My heart is broken today. Just last Thanksgiving, my family visited Newtown for their annual Thanksgiving Day Run/Walk. The town was quaint and peaceful, and the people I encountered seemed close knit. Today, I was shocked to learn that twenty innocent, beautiful little children were brutally and savagely executed in that very same place. I am truly overwhelmed with grief and sadness.
In recent years, we have unfortunately heard this story far too often. Today, twenty young children and six adults at an elementary school in Newtown. Earlier this week, a gunman open fire in a shopping mall in Oregon. Before that, tragedy struck a temple in Wisconsin and a movie theater in Aurora. The Virginia Tech shootings brought to light the vulnerability of our college students. And every day, we hear of violence in the streets of our big cities and feel isolated from these tragedies, but today, it became clear that this can happen in any town, mall, or theatre in any city in the country.
I know I am left asking myself how this can continue to happen in America?
A couple of years ago, Jared Loughner walked into the Sportsman’s Warehouse in Tucson, Arizona, to purchase a Glock 19. When he purchased that gun, he had every right to walk out the legal owner of the semi-automatic handgun. But then he used that weapon to kill six innocent people and wound more than a dozen during an attempted assassination of Arizona Congresswoman Gabrielle Giffords. That’s when we all questioned that sale.
Current U.S. gun laws provided no reason to prohibit the transaction. But it seems clear to me that its time to step up and do something to prevent these senseless tragedies in the future. There must be a way to find some answer to the problem without violating the Constitution’s Second Amendment. Twenty seven words in the Constitution, “A well regulated militia, being necessary to the security of a free state, the right of the people to keep and bear arms, shall not be infringed,” have been debated since those words were put down as the Second Amendment to the Constitution. While I agree that these words mean Americans have the right to bear arms, I think Congress had it right in 1994 when they enacted a temporary ban on the sale of certain assault weapons.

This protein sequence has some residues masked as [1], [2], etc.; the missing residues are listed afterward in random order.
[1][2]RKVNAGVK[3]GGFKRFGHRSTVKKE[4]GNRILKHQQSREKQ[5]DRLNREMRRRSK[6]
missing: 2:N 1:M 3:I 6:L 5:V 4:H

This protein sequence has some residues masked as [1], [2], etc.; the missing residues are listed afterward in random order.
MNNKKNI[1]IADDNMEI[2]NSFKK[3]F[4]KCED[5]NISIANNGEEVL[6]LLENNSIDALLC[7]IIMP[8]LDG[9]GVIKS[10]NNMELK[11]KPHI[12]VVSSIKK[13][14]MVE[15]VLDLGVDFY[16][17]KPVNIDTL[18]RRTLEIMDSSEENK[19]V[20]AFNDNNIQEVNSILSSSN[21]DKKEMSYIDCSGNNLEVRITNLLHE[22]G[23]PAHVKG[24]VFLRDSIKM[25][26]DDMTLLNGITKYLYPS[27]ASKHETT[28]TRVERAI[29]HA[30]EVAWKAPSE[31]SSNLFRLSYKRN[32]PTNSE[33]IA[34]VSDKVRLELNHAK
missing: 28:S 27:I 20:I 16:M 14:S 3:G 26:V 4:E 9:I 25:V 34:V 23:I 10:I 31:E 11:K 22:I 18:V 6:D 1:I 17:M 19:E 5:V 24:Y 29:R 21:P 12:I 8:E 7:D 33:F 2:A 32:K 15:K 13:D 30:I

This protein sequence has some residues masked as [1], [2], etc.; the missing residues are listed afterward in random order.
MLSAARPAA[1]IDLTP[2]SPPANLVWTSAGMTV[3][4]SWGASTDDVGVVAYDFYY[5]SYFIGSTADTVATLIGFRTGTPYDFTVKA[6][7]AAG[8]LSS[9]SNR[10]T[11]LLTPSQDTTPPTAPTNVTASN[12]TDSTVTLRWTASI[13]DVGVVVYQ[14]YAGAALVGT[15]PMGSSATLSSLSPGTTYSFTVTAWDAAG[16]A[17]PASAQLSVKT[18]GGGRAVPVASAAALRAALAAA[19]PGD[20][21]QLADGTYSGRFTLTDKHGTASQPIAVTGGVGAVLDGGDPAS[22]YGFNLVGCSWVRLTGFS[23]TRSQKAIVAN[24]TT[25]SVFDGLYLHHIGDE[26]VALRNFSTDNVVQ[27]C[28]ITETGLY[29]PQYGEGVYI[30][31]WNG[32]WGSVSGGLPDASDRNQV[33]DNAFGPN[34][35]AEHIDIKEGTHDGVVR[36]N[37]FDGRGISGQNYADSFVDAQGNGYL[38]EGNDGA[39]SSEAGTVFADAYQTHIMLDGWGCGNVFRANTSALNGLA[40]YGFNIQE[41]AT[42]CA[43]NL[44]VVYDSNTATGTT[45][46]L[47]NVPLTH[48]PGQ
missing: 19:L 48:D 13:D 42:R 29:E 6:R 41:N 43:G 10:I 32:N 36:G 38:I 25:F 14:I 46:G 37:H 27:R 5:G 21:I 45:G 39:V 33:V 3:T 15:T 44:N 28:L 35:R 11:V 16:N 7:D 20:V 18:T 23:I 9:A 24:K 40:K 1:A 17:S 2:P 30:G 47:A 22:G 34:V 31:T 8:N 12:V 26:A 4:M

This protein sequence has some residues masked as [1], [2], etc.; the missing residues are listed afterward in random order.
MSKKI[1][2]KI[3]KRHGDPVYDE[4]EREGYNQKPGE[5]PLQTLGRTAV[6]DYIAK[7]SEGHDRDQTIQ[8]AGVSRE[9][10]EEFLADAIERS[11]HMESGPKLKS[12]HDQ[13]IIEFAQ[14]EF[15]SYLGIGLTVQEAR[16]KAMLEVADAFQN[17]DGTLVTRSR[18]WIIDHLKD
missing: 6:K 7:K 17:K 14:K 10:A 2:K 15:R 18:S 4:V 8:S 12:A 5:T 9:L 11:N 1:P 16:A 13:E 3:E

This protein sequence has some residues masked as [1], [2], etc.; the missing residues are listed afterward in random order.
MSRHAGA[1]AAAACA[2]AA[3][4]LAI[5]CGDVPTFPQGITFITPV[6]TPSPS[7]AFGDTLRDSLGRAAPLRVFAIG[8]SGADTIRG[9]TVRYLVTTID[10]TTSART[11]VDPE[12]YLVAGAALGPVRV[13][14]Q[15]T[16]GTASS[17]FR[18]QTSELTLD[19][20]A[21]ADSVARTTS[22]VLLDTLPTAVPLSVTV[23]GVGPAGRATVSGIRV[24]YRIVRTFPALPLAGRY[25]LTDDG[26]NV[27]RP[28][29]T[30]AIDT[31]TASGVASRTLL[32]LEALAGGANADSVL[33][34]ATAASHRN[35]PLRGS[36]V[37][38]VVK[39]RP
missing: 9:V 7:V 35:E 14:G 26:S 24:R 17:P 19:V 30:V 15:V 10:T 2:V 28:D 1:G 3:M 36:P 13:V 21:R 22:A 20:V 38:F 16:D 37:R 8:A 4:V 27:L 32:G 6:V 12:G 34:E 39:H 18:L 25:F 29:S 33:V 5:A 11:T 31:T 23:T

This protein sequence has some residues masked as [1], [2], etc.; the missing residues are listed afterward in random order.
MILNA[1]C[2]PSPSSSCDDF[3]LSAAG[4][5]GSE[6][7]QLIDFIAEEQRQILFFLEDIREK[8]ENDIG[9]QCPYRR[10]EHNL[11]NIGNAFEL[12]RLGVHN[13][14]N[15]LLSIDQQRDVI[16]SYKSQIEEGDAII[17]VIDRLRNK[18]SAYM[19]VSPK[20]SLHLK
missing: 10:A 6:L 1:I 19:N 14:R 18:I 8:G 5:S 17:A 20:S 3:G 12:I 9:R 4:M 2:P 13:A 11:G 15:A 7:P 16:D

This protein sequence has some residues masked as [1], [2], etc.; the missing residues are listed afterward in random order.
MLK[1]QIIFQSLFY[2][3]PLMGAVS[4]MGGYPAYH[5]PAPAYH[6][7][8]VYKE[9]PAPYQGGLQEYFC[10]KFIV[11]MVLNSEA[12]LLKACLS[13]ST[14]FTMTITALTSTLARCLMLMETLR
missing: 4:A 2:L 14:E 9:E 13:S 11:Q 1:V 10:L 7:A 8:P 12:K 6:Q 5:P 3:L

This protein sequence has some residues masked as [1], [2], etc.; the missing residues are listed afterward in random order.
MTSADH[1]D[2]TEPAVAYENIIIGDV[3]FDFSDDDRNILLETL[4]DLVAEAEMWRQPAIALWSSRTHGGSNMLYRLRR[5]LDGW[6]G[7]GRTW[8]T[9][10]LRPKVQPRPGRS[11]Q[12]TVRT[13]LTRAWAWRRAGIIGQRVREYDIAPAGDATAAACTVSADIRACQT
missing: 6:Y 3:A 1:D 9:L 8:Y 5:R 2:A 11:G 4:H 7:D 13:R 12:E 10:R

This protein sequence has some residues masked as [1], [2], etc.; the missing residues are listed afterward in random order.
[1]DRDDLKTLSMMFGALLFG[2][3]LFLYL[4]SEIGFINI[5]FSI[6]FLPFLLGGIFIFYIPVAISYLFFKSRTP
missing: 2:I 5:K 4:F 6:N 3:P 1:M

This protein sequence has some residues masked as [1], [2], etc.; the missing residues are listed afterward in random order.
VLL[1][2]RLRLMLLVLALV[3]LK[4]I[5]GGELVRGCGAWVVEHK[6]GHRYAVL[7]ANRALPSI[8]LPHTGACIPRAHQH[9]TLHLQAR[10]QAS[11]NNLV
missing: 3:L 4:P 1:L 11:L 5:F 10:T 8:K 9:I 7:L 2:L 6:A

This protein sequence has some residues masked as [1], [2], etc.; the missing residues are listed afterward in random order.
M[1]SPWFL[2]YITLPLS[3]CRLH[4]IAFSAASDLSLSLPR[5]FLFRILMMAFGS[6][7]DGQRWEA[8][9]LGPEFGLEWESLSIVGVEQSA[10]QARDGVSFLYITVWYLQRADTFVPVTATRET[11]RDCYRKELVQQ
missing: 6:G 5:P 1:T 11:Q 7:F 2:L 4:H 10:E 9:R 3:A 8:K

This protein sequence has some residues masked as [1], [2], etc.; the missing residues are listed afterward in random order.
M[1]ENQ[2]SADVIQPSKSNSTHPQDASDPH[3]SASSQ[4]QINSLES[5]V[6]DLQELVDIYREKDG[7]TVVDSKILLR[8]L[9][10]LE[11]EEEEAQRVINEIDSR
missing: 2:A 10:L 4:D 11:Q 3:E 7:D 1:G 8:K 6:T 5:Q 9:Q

That ban, among other things, prohibited the sale of high capacity ammunition clips that carried more than 10 rounds. When the ban came up for expiration in 2004, Congress did not renew it. As a result, Loughner was able to purchase magazines that carried over 30 bullets per clip, allowing him to empty a full clip into a crowd in approximately 15 seconds.
Does the Second Amendment really mean that all Americans have the right to own assault weapons or semi-automatic handguns?
Perhaps we need to seek another ban on certain weapons, a ban on high capacity clips, or background checks that identify and prohibit convicted felons and anyone adjudicated as mentally defective, or anyone who has ever been committed to any mental institution, from purchasing guns.
Either way, it’s important to remember that the right to own a weapon in America is not absolute and today, the only absolute is that this debate needs to re-opened.